All homebrewers realize that healthy yeast makes great beer. Our microbial friends need to have adequate oxygen and plenty of nutrients to ferment a batch of beer to completion without any off-flavors. Another aspect to yeast, besides their health, is the amount of yeast added to unfermented wort. This is also known as the pitching rate.
This number is important because if you add too little yeast they will tend to grow more, produce more off-flavors such as diacetyl, and not ferment your beer adequately. Adding too much yeast could lead to yeast autolysis flavors, a thin and watery mouthfeel, and lack of desired flavors. There is a sweet spot that all brewers (pro and amateur) aim for to excel in fermentation. Pitching rates are measured in yeast cells per ml per degree of Plato and there are differing opinions as to the ideal number. If you find different pitching rate numbers the most important thing to do is to determine your own pitching rate on your system as this could vary between different brewing systems. An average pitching rate that is cited is:
1 million yeast cells / ml of wort / º Plato
This number can change depending on several factors:
- Ale versus lager. Lagers generally need more yeast to ferment adequately, and the pitching rate could jump to 1.5 million cells/ml/º Plato. Some ales, such as mild ales, may need less.
- Gravity. Higher gravity beers need more yeast to ferment the high concentration of sugars (above 1060). Again, 1.5 million cells/ml/º Plato is a good choice for high gravity ales.
- Fermentor Geometry. Different vessels can alter how yeast grow and ferment. For example, fermenting in a tall cylindrical vessel puts more pressure on the yeast so a slightly higher rate is needed. The opposite would be true in a plastic bucket.
So how do you determine the number of yeast cells to pitch? Lets do some some simple math. Lets say you have a 5 gallons of 1.035 wort and we selected a pitching rate of 0.8 million cells/ml/º Plato. First convert gravity to Plato scale. Divide the last two gravity points by four to get that number:
º Plato = 1.035 gravity / 4
Plato = 8.8º
Next, figure out how many millimeters are in 5 gallons of wort. Since 1 gallon has around 3785 mls that would be 18,925 mls. Now multiply all the numbers together to get your total number of cells needed to ferment the batch of beer:
Cells needed = (pitch rate) * (mls of wort) * (º Plato)
=(800,000) * (18,925) * (8.8)
= 133 billion yeast cells
One important thing I want to mention is the need for a starter. Realizing that we need 133 billion yeast cells for a 5 gallon batch of low gravity beer, the 100 billion cells provided by WYeast packs, for example, is not enough yeast cells to pitch. Lots of homebrewers stick to the rule of “above a gravity of 1.050 is when you make a starter”, but this might not necessarily true and why I always make a starter for my beer. Go by the numbers and not by conjecture.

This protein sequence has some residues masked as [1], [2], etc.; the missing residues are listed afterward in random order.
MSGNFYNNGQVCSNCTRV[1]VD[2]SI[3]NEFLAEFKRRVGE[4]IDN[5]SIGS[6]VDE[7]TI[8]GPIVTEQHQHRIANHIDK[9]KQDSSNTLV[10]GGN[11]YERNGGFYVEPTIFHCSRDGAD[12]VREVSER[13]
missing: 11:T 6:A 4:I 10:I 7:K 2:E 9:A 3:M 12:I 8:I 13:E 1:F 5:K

Now this is all well and good, but what does that mean for my beer? Personally, I’ve never tasted a beer that was underpitched or overpitched. Will there be off-flavors? If there are, what kind? What will be the kinetics of fermentation? This sort of experiment has been done before, but I really wanted to see the results first hand. Moreover, I will be blind tasting the results at a yeast class that I am teaching at my local homebrew shop, Brooklyn Homebrew.
The experiment will based on the following criteria:
- Beer style: Blond ale. I chose a blond ale because any off flavors will have little to hide behind.
- Yeast strain: Wyeast 1056. I had a tough time choosing the yeast. I could have gone with a very expressive yeast to detect changes in flavor. I eventually went with a popular strain that many brewers use for their batches.
- Every sample will be treated the same and the test batches will be fermented in 1 gallon batches. The original gravity of the beer will be 1.046 and only one hop will be used (see recipe below).
- Control pitch: 0.75 million cells/ml/º Plato – 32.9 billion cells.
- Overpitch: 2.5 million cells/ml/º Plato – 112.8 billion cells.
- Underpitch: 0.1 million cells/ml/º Plato – 4.7 billion cells.
The recipe (4.5 gallon batch to be split into 1 gallon fermentors):
- 7 pounds 2-row Pale malt
- 1 pound of Carapils
Mashed in at 153ºF for one hour. Raised temps to 168ºF for mashout and recirculated as usual. First runnings at 1.063. Second runnings at 1.018. Collected a total of 5.9 gallons at 1.034. Boiled for 60 minutes:
- 0.5 oz of Centennial at 60 minutes.
- 0.5 oz of Centennial at 0 minutes (flameout).
- Whirlfloc and yeast nutrient at 15 minutes.
Cooled to 62ºF and pitched the amount of yeast noted above. I did not oxygenate the wort in any sample. Fermented cool (62ºF) until fermentation slowed then slowly ramped up to 70ºF.
On December 14th the class is scheduled and I will post the results, including flavor and fermentation profiles. I’m also thinking of polling the students to see how each beer scored.